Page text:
The illustration’s oceanic backdrop symbolizes Saruhashi’s contribution to the field of geochemistry, or the study of Earth’s chemical composition and the planet’s minerals.
Born on March 22, 1920 in Tokyo, Saruhashi went on to become the first woman to earn a doctorate in chemistry from the University of Tokyo, where she was the first to accurately measure carbonic acid concentration levels based on pH level, chlorine concentration and temperature, according to Google’s blog.
Her carbonic acid measurement technique, named Saruhashi’s Table, was critical to oceanographers around the globe. And, according to Encyclopedia.com, Saruhashi’s research on radioactivity in seawater helped persuade the Soviet Union and the United States to halt above-ground nuclear testing.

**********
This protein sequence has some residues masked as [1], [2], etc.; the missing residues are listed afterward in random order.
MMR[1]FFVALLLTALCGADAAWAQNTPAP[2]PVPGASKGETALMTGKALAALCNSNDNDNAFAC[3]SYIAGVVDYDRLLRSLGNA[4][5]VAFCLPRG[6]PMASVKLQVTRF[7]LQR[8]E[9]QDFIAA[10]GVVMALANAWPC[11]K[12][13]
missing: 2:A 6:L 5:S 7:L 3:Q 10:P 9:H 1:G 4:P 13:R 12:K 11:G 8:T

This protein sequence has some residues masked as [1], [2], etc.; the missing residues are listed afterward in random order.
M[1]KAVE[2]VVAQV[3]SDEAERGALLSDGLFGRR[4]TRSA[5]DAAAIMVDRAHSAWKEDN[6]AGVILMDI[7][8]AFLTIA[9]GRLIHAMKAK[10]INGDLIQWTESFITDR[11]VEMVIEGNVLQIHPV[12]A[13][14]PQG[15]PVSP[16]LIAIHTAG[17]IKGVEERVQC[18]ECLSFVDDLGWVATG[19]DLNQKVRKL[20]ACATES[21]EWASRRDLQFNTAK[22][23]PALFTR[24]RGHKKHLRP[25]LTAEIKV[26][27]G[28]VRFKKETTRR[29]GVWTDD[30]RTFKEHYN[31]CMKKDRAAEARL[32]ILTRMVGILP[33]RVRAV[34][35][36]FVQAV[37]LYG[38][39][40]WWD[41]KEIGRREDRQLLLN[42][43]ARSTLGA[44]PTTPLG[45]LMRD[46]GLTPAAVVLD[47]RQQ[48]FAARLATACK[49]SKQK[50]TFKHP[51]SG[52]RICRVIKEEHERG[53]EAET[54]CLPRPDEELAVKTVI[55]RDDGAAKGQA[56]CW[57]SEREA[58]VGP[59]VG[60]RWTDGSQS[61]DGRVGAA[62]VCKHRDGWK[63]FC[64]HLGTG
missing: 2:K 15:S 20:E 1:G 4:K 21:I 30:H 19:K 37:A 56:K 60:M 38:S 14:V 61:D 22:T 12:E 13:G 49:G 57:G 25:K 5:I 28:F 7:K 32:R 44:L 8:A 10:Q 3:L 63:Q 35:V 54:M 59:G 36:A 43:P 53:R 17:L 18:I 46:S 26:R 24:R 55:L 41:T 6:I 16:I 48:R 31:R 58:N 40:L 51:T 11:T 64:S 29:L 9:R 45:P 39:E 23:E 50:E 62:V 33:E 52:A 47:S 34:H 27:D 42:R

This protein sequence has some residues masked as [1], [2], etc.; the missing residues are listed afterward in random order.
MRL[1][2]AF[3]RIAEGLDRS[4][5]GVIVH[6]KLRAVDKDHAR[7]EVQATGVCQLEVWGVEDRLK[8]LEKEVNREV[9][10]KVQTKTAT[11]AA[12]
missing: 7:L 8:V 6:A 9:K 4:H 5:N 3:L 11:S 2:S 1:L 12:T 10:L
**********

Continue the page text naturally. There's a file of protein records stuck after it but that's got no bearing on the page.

Her work proved that fallout from the 1950s U.S. atomic tests in the Marshall Islands reached Japan less than two years later.
In 1980, Saruhashi also became the first woman to get elected to the Science Council of Japan, and the first woman to earn the Miyake Prize for geochemistry five years later.
To inspire women to enter fields of science, the geochemist launched the Society of Japanese Women Scientists and established the Saruhashi Prize, an annual honor awarded to Japanese women researchers in the natural sciences.
“There are many women who have the ability to become great scientists. I would like to see the day when women can contribute to science and technology on an equal footing with men,” she once said.
The great scientist died in Tokyo on Sept. 29, 2007 of pneumonia. She was 87.
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